Pure Eire Yogurt E. coli Outbreak Sickens 15 in Washington and Arizona

The Pure Eire Yogurt E. coli outbreak has now sickened 15 people in Washington state and Arizona, according to an update by the Washington Department of Health. Nine people have been hospitalized, which is double the usual percentage for an E. coli outbreak, and four patients have developed hemolytic uremic syndrome (HUS), a kind of kidney failure. The Washington DOH is one;y reporting cases that have been genetically linked. Local health departments may report higher numbers that may include cases that are till under investigation. The case count by county in Washington state is: Benton (1), Clark (1), King (9), Snohomish (2), Walla Walla (1), and one case in Yavapai in Arizona. The Arizona patient was likely a secondary infection, meaning the person sickened was probably made … [Read more...]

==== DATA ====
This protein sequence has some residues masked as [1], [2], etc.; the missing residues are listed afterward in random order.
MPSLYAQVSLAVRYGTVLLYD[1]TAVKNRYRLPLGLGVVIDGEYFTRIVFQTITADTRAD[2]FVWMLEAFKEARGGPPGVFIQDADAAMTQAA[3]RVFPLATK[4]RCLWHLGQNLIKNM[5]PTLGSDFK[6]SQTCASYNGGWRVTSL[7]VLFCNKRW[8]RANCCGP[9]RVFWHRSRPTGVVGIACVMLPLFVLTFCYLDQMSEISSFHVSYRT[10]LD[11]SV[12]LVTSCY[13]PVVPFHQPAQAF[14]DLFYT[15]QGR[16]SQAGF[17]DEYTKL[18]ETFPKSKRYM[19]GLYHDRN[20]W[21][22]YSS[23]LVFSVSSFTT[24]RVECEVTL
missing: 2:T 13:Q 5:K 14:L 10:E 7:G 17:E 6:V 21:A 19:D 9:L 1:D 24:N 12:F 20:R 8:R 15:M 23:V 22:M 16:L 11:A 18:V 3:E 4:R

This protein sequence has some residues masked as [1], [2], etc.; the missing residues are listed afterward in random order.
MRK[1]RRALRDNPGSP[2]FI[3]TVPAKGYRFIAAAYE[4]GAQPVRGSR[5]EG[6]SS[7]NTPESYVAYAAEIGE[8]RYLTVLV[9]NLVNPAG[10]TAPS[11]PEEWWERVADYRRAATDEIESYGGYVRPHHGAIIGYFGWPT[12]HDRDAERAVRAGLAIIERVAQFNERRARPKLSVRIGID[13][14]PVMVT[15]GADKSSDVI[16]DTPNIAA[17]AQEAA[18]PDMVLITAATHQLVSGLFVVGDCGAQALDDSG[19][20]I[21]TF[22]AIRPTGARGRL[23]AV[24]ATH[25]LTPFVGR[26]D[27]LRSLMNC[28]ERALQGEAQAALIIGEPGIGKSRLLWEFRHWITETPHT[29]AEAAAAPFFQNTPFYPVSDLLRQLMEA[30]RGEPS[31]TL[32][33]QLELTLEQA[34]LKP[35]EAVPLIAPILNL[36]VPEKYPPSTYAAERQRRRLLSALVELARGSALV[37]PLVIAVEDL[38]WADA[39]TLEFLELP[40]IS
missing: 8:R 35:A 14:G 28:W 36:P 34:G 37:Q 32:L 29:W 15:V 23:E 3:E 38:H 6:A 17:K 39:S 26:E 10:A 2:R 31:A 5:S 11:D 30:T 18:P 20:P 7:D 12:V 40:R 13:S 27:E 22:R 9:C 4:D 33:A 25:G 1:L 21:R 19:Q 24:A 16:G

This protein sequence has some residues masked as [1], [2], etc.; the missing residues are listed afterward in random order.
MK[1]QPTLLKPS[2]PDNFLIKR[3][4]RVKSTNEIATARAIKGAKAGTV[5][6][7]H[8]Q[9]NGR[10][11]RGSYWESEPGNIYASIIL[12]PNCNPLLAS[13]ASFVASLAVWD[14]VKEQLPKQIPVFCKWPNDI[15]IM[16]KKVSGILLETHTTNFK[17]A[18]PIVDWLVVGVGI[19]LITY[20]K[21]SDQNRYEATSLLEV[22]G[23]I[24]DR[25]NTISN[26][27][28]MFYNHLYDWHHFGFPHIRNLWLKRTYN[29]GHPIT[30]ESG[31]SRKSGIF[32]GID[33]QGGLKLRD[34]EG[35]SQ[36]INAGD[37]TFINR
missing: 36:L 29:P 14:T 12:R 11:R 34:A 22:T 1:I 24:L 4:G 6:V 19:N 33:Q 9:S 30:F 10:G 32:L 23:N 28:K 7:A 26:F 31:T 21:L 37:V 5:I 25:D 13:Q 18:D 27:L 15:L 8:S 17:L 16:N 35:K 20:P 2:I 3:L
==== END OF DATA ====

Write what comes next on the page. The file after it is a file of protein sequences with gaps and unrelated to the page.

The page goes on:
How Do You Know If You Have Hemolytic Uremic Syndrome?

Hemolytic uremic syndrome can be a complication of a Shiga toxin-producing E. coli (STEC) infection that is a type of kidney failure. People who develop this condition often need dialysis and may even need kidney transplants. They can also suffer seizures. This condition can be life-threatening. Other causes of this condition include taking certain medications, having other types of infections, and inheriting a type of HUS that runs in families. In the group which has developed HUS after an E. coli infection, most are under the age of five. Among children younger than 18 who develop hemolytic uremic syndrome, about 80% have had STEC infections. About 5 to 10% of patients who contract STEC infections develop HUS. All patients with HUS should be hospitalized so their condition and … [Read more...]